En el pasado, el edificio de SAJE era una maquiladora opresiva. Ahora, este mismo edificio es un espacio conmovedor que cultiva agendas sociales y políticas sobre temas de desplazamiento, desarrollo comunitario y justicia social.

« Back to all South LA Democratic Spaces

“Free the Streets” promotes bicycle culture in South LA

imageIn the shady gated courtyard in front of Mercado La Paloma on Grand Avenue, handfuls of low-rider and fixed-gear bicycles plus a booming DJ sound system set the stage for the “Free the Streets” bicycle and community activism event last Saturday, November 5th.

Despite sparse attendance throughout the afternoon, the event — also known as the Cycle Music Arts Festival —included screen-printing demonstrations, freehand graffiti painting on the Mobile Mural Lab truck, live DJs and a Pabst Blue Ribbon-sponsored bar.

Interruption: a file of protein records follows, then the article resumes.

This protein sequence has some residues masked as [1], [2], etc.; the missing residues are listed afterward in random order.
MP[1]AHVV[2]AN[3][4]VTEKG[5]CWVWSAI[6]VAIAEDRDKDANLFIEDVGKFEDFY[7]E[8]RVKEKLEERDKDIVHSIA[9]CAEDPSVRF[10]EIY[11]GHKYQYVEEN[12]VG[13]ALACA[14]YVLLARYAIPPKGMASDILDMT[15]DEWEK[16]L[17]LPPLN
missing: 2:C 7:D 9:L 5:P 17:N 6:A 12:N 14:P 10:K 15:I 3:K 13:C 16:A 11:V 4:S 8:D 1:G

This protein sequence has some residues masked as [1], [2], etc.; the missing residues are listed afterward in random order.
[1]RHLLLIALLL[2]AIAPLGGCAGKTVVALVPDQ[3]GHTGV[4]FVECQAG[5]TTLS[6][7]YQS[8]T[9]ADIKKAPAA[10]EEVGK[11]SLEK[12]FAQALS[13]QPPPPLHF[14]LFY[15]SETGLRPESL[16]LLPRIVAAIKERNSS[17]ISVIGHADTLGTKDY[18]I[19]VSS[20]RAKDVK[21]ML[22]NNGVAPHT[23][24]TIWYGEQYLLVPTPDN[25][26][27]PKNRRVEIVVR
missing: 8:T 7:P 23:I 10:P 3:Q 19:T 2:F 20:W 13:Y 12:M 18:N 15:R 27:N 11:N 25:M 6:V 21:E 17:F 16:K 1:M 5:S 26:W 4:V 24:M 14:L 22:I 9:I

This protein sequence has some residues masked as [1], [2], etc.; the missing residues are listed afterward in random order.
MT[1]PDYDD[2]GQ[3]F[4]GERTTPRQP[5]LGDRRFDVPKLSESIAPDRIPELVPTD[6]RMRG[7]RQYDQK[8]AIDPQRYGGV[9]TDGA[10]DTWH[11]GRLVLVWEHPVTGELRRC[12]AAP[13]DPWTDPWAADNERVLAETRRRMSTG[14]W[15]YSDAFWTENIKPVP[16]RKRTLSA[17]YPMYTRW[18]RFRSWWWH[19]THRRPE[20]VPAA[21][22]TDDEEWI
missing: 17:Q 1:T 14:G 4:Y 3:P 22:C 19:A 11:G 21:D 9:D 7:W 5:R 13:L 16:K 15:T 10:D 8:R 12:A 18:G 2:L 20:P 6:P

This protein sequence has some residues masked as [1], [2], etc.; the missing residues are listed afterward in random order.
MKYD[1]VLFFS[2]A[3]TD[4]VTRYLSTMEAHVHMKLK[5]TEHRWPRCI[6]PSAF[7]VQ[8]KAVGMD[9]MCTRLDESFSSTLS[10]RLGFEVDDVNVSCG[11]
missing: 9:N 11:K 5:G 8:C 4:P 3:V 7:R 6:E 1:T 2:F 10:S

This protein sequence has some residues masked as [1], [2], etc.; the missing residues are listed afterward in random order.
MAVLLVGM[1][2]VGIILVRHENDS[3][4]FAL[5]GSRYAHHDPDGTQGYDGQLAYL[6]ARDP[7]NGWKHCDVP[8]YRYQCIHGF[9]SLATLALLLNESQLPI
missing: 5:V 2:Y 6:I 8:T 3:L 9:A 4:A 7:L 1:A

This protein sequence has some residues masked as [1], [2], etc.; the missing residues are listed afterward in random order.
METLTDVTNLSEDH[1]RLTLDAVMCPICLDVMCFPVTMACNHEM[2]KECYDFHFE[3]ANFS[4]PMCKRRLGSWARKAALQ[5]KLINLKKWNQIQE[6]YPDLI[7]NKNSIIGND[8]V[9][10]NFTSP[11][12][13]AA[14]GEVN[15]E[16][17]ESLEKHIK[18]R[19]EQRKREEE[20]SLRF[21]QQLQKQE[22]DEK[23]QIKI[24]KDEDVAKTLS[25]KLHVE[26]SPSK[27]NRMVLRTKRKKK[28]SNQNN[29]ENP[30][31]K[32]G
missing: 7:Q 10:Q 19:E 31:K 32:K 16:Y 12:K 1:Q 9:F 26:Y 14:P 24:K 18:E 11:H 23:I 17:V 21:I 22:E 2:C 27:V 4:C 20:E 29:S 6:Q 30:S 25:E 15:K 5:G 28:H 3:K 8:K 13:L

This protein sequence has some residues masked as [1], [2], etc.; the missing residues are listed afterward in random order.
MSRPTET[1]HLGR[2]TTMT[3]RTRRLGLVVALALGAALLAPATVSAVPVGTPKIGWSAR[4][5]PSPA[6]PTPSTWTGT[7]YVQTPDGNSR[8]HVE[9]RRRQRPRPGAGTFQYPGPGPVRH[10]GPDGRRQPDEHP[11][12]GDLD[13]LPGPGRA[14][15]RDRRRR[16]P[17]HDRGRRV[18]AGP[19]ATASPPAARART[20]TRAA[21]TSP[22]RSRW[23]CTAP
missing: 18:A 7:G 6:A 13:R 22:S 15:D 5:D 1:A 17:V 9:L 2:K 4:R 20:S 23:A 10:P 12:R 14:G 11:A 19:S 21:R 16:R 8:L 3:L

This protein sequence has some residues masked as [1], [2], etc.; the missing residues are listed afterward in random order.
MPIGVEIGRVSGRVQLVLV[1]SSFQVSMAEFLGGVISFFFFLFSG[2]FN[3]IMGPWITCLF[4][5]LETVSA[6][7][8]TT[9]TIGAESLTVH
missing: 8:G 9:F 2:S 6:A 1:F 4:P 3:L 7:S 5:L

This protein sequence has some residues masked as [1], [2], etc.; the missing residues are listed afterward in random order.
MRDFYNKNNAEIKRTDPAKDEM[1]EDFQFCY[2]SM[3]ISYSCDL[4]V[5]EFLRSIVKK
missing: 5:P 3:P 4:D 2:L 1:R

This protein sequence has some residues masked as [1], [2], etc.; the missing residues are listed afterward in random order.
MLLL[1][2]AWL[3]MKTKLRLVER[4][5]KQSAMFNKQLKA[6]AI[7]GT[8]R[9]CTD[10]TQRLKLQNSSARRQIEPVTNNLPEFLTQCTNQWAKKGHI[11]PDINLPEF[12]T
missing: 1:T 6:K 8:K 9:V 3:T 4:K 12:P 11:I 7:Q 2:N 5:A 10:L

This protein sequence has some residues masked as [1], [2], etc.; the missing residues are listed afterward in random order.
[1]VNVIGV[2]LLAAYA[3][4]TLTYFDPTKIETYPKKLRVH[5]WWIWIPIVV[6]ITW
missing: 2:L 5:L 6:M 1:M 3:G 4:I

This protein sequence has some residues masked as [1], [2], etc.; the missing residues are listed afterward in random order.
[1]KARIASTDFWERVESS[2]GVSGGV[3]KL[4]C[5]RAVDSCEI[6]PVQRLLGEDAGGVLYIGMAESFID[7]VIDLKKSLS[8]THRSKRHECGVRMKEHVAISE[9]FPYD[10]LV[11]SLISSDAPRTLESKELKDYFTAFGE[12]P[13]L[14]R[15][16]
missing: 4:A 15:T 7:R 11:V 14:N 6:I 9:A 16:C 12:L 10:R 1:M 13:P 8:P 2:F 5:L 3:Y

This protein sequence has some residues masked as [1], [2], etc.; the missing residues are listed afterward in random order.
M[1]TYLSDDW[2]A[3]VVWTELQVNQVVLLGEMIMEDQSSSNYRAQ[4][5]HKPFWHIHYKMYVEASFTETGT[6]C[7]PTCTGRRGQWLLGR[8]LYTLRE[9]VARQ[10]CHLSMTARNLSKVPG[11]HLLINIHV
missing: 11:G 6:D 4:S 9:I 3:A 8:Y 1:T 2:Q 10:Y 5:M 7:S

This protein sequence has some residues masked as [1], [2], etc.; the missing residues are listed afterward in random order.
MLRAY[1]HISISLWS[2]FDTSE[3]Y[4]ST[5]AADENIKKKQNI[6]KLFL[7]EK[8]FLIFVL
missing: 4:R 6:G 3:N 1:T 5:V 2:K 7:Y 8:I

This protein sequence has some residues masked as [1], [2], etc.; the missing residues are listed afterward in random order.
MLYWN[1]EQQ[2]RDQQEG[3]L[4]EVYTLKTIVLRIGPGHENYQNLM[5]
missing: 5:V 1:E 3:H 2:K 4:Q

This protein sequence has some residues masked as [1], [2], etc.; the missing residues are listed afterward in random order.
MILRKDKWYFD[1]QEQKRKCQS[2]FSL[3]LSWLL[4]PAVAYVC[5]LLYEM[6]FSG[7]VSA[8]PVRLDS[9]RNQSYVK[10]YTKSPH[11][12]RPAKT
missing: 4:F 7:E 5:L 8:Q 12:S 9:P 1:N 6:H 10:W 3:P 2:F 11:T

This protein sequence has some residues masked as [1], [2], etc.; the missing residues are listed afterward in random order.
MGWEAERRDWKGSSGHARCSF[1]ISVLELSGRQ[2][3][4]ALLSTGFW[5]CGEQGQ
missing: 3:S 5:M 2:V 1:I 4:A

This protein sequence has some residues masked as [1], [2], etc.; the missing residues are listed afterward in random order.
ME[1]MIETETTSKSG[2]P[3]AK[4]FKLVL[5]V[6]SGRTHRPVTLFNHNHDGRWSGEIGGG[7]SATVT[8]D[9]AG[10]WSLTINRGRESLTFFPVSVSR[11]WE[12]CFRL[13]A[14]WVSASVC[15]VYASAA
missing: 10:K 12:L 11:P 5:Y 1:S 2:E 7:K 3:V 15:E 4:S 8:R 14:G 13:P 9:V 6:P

imageHalf of the $10 admission fee will help campaigns for safer streets in South L.A. that urge for more bike lanes and green areas, better street crossings and narrower roads. The other half will benefit CicLAvia, a semiannual event that blocks off 7.5 miles of downtown streets to cars and gives bicyclists and pedestrians full reign, and their plan extend the route into South L.A.

“We want to bring Angelenos together and show them each other, show them the city, and make our streets more alive,” CicLAvia board member Joe Linton said. “After the first CicLAvia, we got calls from people from South L.A. saying, ‘Hey, when are you going to come to South L.A.? We love it!’”

After hearing requests from many community groups to bring CicLAvia further south, Linton said he recognized the need for it in the neighborhood.